——
* I can already imagine the pro-Assad that says, “if they are secret how do you know that they exists?” My answer is “fuck you, you idiot.”
——
P.S. My congratulations go to Megachip but especially friends of the network of “Globalist “, with which I have worked in the past. This stuff, dear readers, is quite creepy and there is no policy of clicking “like” that can justify the publication, not even via syndication. Make an analysis for yourselves, find the answers. Or let the world go on as it is, between a bit of light porno that passes for network TV and a Meyssan, at the core, there really is no difference between them.

http://islametro.altervista.org/la-voce-damasco/

Ending Baathism in Syria requires a major war

Ending Baathism in Syria requires a major war.

Syria has a population of 22million that is massively divided along religious and ethnic lines (10% Kurds). It has a Baathist tyranny better supported among that population than was Gadaffi who had considerable support and so a big war is in the very early stages of developing. The tyranny is very well armed and trained, and has ‘undegraded’ command and control, with massive numbers of police thugs, spies, and so forth. So, this will take some time and will involve Turkey for sure. Turkey is being quite open about being the regional power that will act if it must, and the Kurdish issue and PKK is clearly central to this.

Syria also has had a national conscription system that now leaves a great legacy of trained men who are now willing and partly able to take on the lawful tyranny in a civil war. Both sides have just observed what happened over 9mths in Libya, Tunisia, Egypt etc., in this year of continuous spring. So soldiers who are thinking about mutiny will be encouraged as the situation develops and the core forces of repression will be somewhat shaken by the visions they have just been witness to.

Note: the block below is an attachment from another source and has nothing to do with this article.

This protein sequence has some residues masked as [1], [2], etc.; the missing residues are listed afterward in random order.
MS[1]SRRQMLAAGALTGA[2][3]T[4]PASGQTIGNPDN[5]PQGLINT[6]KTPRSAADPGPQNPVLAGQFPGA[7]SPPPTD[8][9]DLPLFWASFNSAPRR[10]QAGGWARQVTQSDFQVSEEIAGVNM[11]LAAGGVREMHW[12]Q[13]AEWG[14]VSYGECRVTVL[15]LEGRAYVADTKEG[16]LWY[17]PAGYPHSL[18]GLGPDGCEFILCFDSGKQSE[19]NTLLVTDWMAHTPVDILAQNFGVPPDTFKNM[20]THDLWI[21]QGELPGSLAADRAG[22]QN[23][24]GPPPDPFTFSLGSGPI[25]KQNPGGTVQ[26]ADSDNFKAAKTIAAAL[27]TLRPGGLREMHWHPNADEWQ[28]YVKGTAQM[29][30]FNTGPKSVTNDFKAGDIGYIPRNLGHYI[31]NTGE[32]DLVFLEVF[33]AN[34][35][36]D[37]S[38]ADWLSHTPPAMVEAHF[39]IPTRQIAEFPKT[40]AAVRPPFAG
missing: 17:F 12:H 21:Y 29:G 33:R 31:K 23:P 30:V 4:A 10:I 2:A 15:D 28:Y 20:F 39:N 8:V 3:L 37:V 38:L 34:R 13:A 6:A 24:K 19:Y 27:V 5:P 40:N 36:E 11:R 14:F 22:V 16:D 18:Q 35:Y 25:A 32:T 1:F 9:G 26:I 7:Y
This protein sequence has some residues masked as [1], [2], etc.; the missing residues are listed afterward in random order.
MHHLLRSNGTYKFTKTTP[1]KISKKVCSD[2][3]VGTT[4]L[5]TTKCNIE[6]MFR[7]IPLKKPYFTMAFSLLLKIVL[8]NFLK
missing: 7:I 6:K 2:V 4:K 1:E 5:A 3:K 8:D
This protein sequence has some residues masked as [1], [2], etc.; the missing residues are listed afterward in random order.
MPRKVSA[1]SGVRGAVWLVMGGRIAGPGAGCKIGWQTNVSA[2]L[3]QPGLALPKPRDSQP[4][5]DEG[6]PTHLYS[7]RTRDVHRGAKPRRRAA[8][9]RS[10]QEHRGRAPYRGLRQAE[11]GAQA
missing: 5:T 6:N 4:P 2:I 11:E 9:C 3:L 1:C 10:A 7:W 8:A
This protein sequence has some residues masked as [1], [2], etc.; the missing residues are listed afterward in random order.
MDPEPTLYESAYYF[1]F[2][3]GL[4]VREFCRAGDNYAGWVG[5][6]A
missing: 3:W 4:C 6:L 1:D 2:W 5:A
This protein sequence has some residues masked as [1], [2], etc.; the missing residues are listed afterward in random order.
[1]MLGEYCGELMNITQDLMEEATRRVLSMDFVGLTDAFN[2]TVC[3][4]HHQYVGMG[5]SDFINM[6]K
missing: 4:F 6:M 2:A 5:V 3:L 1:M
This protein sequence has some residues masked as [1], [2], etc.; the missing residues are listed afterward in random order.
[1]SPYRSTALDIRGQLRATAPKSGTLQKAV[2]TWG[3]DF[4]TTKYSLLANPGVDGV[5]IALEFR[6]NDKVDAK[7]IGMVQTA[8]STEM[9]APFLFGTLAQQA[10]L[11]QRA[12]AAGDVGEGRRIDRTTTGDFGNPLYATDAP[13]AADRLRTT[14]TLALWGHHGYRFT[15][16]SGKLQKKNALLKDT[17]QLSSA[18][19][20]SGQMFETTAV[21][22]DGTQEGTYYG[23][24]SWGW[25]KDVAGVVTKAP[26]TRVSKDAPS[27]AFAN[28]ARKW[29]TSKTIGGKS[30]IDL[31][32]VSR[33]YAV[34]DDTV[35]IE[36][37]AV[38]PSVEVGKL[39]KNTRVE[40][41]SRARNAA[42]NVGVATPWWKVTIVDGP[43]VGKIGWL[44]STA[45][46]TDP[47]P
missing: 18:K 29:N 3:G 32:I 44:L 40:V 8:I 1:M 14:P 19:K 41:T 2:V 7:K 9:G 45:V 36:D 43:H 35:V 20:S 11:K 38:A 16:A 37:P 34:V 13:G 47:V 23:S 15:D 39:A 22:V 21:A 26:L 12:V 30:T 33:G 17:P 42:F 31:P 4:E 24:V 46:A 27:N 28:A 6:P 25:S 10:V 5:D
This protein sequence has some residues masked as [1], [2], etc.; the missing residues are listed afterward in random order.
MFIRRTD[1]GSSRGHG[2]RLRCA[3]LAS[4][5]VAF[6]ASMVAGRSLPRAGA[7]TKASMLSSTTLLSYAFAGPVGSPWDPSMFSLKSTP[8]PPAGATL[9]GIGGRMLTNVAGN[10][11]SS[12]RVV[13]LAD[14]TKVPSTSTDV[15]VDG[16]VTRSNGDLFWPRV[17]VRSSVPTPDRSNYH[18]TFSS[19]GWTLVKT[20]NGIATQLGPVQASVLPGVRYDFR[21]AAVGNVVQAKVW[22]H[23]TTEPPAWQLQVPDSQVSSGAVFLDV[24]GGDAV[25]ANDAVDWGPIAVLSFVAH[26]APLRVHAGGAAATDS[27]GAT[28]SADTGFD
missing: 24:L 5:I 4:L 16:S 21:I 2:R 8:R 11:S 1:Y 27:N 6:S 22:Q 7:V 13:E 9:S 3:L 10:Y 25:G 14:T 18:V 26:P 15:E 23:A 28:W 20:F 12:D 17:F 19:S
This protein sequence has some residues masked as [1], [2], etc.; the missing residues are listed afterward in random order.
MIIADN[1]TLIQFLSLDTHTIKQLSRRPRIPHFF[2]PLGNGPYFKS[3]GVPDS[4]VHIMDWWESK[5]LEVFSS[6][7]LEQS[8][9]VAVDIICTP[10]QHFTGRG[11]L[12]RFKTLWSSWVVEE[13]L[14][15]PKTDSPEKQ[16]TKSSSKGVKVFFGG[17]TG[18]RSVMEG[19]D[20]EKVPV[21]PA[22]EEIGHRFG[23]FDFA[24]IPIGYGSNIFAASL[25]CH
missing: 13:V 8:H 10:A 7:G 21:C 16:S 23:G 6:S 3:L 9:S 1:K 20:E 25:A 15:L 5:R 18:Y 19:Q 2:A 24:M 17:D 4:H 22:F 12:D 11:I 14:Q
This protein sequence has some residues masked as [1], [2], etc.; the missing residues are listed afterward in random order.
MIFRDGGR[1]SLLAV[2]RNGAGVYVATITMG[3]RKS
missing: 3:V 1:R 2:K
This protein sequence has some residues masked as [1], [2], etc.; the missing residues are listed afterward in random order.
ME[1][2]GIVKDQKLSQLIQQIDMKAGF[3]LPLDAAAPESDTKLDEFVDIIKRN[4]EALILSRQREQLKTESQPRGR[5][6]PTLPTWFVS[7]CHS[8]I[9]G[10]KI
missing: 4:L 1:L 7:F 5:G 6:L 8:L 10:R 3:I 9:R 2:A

Fortunately for the masses of people in revolt, the Islamic cultural reality of Friday prayers and mass gatherings throughout the country to mobilize around, and the egged on or ‘shame’ factor of not being left behind when others have been brave and fought and grabbed their freedom ought not be underestimated. Confidence really ought to be up on the side of the revolution and down a bit at least among the tyranny despite its large support and vast quantities of military assets. Large scale mutiny is the most hopeful start to the next stage of ridding Syria of Baathists, but from at least the Turkish side, I can’t see how this fight can be left alone to develop as a ‘pure’ civil war for very much longer.

As I see this the Syrian army becomes muscle bound very quickly in most of the larger cities that have had the big demonstrations against Assad, and is quickly exhausted in the smaller towns especially near all the borders, and no doubt along the Euphrates river and Nth. East of that line. They are effectively an army of occupation and can obviously be spread too thin trying to hold everything so they currently are running around trying to appear to be everywhere. But spying and the in and out arresting duties of the secret police and so forth is the only way this regime can even continue to exist in huge parts of the country.